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zerowastesolution
Featured Article filed under Waste to Wealth | Written by Neil Seldman | No Comments | Updated on Oct 30, 2013

Review: The Zero Waste Solution: Untrashing the Planet One Community At a Time

The content that follows was originally published on the Institute for Local Self-Reliance website at http://ilsr.org/review-waste-solution-untrashing-planet-community-time/

A Review of The Zero Waste Solution: Untrashing the Planet One Community At a Time (By Paul Connett, published by Chelsea Green Publishing) Review by Neil Seldman, Institute for Local Self-Reliance, Washington, DC Neil Seldman is President and co-founder of the Institute for Local Self-Reliance (ILSR). He is a specialist in recycling and the history… Continue reading

wasteandrecyclingnewslogo
Featured Article filed under Waste to Wealth | Written by Neil Seldman | No Comments | Updated on Sep 11, 2013

Review: 40 Years of Curbside Recycling

The content that follows was originally published on the Institute for Local Self-Reliance website at http://ilsr.org/review-40-years-curbside-recycling/

ILSR president, Neil Seldman, reviews “40 Years of Curbside Recycling: A Celebration of Our Culture’s Greatest Environmental Movement” published by Waste & Recycling News in August. Seldman finds some some curious lapses in their recounting of history but finds that the essays and tables presented will significantly add to the growing literature of recycling. Continue reading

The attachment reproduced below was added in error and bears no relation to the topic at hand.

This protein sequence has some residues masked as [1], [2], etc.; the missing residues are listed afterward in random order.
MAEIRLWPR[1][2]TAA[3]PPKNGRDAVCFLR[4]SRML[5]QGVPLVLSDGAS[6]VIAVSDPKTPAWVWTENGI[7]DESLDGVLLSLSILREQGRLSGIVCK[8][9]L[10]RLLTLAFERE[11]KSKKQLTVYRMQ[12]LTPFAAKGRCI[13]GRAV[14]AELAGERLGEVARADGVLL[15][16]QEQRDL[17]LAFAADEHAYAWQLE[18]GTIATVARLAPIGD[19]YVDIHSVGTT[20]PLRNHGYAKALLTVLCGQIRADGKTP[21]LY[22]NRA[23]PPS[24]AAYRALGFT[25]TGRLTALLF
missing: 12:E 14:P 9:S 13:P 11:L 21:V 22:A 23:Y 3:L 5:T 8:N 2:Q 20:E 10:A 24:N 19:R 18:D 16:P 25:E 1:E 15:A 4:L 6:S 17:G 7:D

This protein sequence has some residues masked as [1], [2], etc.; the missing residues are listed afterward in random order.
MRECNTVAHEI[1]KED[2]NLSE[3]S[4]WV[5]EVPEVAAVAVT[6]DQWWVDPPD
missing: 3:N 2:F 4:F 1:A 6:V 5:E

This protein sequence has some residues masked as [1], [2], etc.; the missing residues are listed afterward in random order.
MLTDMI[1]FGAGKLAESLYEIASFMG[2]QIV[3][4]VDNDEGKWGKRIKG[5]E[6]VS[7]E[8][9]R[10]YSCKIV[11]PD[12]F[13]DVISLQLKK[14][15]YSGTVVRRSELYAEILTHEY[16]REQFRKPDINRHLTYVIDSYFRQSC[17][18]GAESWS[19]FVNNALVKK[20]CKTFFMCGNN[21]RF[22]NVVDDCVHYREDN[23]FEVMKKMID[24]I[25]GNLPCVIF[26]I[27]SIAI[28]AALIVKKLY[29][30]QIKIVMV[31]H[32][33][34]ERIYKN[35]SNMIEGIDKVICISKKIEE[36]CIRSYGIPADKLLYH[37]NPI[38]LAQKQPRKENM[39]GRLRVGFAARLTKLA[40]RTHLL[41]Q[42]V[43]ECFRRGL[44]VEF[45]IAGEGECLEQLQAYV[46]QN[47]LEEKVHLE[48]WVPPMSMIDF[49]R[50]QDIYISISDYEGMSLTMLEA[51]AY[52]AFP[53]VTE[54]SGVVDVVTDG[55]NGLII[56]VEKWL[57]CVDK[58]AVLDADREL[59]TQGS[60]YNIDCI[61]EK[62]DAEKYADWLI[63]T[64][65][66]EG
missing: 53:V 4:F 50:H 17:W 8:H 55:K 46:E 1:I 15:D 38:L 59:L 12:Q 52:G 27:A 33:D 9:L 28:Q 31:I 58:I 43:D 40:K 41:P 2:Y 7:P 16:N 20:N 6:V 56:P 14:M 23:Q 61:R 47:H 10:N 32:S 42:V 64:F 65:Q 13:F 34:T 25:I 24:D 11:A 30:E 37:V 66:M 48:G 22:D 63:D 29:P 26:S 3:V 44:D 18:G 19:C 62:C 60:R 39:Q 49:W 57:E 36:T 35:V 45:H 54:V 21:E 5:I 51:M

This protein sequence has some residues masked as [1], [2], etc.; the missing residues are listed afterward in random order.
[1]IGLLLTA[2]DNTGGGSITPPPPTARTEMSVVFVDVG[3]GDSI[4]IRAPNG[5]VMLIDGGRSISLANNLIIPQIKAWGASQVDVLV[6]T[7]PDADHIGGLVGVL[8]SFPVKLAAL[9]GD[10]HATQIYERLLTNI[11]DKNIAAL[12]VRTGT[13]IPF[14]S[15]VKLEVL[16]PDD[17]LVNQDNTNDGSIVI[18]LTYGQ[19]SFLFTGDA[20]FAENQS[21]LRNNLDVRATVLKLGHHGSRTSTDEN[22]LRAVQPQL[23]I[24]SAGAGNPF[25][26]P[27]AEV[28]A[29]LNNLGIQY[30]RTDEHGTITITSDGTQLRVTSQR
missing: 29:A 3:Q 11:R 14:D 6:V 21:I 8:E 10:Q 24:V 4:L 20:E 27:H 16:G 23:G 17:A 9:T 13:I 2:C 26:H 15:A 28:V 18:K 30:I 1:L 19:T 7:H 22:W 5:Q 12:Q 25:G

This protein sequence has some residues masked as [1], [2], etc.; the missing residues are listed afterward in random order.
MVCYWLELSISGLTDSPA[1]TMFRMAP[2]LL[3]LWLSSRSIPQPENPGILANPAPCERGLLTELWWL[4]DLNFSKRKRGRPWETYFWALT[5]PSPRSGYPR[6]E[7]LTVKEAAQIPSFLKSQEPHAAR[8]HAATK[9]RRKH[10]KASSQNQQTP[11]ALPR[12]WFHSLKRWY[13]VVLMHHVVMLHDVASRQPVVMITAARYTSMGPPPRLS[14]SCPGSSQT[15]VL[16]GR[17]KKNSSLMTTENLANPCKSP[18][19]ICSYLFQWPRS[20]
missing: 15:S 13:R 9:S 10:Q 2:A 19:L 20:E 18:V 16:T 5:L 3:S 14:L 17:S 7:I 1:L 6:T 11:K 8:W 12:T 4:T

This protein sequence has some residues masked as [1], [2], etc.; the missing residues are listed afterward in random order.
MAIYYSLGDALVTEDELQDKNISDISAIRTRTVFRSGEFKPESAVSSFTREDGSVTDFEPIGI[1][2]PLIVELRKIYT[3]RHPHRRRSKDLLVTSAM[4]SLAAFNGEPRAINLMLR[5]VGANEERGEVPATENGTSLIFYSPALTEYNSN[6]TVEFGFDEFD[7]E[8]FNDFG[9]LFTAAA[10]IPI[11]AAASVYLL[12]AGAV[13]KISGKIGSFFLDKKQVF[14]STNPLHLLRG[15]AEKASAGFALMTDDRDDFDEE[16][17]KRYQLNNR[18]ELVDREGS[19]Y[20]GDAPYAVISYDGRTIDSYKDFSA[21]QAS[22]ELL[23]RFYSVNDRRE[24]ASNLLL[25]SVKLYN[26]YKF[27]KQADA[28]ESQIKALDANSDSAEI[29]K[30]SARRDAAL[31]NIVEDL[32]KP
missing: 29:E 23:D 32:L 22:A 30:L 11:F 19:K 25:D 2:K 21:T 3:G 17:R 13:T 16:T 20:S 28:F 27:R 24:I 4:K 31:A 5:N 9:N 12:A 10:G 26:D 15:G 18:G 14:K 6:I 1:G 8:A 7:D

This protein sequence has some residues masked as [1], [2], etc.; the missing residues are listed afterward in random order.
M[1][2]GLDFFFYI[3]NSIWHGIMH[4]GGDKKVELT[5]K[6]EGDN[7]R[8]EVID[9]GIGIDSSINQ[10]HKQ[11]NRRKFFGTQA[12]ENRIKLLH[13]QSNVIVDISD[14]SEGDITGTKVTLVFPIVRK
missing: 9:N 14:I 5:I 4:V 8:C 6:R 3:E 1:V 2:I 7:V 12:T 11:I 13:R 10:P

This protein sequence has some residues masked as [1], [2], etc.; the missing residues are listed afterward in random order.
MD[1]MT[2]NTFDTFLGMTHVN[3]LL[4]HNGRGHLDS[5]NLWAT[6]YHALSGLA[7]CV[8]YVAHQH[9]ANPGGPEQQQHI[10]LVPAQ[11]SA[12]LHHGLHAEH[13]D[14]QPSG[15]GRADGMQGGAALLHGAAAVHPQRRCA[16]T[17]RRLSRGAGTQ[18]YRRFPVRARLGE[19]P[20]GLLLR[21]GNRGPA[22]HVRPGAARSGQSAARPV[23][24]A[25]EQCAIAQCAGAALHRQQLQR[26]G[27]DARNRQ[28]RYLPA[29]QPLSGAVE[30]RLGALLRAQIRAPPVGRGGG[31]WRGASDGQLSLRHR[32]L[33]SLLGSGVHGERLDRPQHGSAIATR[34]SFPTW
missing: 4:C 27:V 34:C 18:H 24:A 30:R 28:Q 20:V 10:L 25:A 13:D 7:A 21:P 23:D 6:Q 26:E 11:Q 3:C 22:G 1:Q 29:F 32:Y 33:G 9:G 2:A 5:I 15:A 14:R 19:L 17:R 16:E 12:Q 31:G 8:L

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Featured Article filed under Waste to Wealth | Written by Neil Seldman | No Comments | Updated on Aug 16, 2013

Book Review: Garbology – Our Dirty Love Affair with Trash

The content that follows was originally published on the Institute for Local Self-Reliance website at http://ilsr.org/book-review-garbology-dirty-love-affair-trash/

ILSR president, Neil Seldman, reviews a recent book by Pulitzer Prize-wining writer, Edward Humes, titled “Garbology.” Humes wisely observes, recycling is America’s last line of defense against waste, when it should be the last. His book contains an excellent concise history of how the US became addicted to garbage and the socioeconomic and environmental dilemmas of today. It also introduces us to extraordinary individual activists and entrepreneurs attempting to solve problems, and provides useful summary charts and tables to further inform readers. Continue reading